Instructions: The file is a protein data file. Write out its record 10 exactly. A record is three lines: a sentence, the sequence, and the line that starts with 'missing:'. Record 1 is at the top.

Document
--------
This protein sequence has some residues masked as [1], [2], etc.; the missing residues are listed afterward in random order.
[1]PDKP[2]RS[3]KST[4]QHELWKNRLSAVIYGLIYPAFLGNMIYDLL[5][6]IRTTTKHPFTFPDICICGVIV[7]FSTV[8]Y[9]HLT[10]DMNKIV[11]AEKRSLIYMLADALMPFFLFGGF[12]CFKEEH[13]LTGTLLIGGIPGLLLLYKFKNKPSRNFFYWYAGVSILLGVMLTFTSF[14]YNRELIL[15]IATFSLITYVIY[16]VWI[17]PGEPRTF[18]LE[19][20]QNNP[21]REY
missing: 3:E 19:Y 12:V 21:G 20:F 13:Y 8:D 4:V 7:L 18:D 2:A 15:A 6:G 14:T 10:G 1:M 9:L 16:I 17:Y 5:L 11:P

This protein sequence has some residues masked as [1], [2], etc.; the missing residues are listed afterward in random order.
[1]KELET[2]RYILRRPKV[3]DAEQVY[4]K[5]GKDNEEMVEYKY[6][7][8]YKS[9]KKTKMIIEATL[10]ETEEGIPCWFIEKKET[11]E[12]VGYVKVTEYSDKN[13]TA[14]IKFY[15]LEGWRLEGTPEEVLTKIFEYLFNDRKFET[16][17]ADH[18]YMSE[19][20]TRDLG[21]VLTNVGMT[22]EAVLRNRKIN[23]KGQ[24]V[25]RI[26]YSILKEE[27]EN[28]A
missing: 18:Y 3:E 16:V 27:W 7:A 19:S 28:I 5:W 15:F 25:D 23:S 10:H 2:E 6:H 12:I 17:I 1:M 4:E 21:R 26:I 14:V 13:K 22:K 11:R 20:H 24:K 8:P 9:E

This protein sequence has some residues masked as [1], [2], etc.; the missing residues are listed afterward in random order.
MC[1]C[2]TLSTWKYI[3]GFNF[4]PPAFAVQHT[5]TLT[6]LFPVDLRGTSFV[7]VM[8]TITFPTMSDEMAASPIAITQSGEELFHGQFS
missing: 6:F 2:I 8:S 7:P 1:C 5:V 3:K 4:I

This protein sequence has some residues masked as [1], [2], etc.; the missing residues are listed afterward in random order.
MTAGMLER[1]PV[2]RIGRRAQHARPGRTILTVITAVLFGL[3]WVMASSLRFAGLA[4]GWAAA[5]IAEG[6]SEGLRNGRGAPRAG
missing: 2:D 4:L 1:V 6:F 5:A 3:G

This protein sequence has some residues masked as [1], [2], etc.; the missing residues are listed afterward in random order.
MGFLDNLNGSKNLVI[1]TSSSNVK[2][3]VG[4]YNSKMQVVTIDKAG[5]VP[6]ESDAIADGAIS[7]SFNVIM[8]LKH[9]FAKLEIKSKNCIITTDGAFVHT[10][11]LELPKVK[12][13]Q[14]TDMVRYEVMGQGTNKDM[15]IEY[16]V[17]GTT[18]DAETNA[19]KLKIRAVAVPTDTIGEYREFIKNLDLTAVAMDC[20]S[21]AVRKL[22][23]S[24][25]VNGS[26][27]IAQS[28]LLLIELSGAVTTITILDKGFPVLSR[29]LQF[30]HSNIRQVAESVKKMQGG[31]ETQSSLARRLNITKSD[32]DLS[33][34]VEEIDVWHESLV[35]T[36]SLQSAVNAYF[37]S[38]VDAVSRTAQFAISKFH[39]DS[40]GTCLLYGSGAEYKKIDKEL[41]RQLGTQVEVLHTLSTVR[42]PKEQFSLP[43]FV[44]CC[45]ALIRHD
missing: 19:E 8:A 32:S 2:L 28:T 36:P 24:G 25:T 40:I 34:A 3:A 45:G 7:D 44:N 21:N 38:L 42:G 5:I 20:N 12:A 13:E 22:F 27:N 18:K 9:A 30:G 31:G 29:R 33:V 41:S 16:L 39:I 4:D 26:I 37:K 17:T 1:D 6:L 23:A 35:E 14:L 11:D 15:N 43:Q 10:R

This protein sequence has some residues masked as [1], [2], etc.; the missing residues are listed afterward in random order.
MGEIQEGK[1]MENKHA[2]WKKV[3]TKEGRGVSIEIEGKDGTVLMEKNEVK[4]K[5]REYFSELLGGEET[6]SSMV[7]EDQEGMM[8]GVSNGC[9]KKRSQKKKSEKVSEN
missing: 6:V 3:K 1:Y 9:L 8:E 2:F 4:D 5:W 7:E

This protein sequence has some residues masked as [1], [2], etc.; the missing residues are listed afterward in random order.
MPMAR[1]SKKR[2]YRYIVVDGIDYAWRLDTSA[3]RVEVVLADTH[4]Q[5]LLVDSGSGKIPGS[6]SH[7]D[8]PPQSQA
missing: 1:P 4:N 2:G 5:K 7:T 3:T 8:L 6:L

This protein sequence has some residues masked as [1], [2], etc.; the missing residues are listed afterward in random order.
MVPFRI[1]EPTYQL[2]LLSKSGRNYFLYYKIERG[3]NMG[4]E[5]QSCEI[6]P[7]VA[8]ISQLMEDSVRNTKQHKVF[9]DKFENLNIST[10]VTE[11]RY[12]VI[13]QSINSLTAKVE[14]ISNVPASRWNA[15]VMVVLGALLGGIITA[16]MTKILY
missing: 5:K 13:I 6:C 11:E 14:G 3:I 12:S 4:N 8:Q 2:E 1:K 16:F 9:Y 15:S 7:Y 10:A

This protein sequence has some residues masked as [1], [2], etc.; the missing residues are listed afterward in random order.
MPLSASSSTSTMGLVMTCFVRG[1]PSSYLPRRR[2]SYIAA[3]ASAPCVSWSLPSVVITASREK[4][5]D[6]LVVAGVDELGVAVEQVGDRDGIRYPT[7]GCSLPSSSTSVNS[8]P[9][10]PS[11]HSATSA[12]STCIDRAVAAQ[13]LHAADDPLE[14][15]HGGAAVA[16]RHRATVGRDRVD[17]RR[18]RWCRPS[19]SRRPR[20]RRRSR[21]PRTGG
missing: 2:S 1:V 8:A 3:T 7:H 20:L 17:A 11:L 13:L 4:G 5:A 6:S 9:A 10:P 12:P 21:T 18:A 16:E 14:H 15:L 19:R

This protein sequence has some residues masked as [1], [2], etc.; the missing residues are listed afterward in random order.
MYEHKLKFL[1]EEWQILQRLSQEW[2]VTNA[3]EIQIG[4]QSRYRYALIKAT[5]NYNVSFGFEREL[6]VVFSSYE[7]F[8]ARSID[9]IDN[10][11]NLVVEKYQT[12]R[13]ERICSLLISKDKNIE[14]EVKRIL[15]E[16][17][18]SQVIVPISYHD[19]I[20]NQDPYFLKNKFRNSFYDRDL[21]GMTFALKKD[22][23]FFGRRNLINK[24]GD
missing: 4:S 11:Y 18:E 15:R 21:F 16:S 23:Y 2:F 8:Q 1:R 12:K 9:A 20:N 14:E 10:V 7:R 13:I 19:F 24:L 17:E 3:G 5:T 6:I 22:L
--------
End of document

This protein sequence has some residues masked as [1], [2], etc.; the missing residues are listed afterward in random order.
MYEHKLKFL[1]EEWQILQRLSQEW[2]VTNA[3]EIQIG[4]QSRYRYALIKAT[5]NYNVSFGFEREL[6]VVFSSYE[7]F[8]ARSID[9]IDN[10][11]NLVVEKYQT[12]R[13]ERICSLLISKDKNIE[14]EVKRIL[15]E[16][17][18]SQVIVPISYHD[19]I[20]NQDPYFLKNKFRNSFYDRDL[21]GMTFALKKD[22][23]FFGRRNLINK[24]GD
missing: 4:S 11:Y 18:E 15:R 21:F 16:S 23:Y 2:F 8:Q 1:R 12:K 9:A 20:N 14:E 10:V 7:R 13:I 19:F 24:L 17:E 3:G 5:T 6:I 22:L